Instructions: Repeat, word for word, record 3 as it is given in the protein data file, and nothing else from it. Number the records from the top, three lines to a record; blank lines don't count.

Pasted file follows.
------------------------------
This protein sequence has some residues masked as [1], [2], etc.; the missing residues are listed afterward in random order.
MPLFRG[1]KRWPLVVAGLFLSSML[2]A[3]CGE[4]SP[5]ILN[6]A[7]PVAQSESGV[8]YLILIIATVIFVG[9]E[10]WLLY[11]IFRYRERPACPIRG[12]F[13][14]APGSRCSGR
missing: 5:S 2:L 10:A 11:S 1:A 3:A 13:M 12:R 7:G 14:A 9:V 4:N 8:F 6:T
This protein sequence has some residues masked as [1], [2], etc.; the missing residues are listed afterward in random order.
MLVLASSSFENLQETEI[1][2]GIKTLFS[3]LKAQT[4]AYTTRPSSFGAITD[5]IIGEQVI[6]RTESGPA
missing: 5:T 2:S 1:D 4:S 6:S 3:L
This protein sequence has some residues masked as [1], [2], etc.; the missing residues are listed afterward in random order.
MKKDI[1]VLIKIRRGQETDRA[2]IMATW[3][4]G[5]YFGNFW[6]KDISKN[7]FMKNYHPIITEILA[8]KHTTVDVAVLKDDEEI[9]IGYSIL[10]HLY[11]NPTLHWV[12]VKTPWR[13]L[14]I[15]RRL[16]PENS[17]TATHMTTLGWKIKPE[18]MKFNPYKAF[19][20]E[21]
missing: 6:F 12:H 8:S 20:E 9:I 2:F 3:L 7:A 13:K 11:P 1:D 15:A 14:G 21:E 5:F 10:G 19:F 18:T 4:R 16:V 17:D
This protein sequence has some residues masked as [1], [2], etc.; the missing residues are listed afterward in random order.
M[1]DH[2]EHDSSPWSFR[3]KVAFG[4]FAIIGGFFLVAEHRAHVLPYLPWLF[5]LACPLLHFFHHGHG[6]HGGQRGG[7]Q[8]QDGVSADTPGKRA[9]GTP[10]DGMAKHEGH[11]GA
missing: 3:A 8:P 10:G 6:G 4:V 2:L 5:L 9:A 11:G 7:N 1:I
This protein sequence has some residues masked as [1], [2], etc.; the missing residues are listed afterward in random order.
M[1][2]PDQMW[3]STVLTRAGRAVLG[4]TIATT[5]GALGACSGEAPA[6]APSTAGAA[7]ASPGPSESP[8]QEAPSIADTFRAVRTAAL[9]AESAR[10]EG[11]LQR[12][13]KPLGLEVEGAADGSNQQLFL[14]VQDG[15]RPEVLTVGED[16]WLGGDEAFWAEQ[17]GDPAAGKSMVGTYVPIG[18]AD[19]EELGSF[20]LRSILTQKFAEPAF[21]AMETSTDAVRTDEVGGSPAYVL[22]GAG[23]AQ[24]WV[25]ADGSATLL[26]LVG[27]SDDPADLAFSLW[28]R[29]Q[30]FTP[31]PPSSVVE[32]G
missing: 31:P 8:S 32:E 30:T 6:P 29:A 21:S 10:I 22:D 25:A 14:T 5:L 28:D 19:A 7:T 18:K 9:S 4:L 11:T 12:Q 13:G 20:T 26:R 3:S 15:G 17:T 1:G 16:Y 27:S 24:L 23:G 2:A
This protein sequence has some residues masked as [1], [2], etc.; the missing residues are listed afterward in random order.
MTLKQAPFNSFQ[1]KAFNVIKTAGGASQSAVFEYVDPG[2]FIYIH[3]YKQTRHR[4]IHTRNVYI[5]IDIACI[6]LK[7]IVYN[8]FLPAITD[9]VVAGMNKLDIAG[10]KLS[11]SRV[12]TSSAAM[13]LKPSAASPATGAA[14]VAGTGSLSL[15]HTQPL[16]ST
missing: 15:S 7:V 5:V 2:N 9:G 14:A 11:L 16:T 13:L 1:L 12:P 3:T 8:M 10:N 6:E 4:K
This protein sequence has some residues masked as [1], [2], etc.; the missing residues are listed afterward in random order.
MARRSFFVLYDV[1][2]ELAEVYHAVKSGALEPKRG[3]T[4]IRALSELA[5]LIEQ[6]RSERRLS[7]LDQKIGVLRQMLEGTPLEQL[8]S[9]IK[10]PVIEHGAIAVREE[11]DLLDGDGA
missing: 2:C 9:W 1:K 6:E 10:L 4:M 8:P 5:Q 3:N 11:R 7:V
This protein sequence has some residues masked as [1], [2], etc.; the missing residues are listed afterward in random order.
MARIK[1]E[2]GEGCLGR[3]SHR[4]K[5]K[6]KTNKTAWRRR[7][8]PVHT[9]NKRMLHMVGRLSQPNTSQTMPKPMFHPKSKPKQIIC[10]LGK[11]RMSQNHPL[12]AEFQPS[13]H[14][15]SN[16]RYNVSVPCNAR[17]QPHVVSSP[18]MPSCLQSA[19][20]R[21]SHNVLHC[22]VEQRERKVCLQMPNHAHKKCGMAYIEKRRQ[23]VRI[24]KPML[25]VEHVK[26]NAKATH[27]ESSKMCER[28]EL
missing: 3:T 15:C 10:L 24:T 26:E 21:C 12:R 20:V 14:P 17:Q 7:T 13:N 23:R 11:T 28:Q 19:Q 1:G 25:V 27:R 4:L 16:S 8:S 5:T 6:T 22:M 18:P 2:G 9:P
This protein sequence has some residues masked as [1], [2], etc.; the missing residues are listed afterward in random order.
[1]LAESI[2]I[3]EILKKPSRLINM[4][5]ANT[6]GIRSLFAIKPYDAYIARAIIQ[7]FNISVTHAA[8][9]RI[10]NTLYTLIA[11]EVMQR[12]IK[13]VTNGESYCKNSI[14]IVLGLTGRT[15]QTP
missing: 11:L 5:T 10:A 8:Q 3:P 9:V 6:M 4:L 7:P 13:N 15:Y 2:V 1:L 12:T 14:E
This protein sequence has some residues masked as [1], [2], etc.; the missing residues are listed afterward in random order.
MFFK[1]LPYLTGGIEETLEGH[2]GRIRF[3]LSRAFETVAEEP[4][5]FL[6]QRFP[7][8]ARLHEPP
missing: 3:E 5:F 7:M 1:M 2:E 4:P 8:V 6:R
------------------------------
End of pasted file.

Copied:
This protein sequence has some residues masked as [1], [2], etc.; the missing residues are listed afterward in random order.
MKKDI[1]VLIKIRRGQETDRA[2]IMATW[3][4]G[5]YFGNFW[6]KDISKN[7]FMKNYHPIITEILA[8]KHTTVDVAVLKDDEEI[9]IGYSIL[10]HLY[11]NPTLHWV[12]VKTPWR[13]L[14]I[15]RRL[16]PENS[17]TATHMTTLGWKIKPE[18]MKFNPYKAF[19][20]E[21]
missing: 6:F 12:H 8:S 20:E 9:I 2:F 3:L 7:A 13:K 11:P 1:D 15:A 14:G 21:E 5:F 10:G 19:F 18:T 4:R 16:V 17:D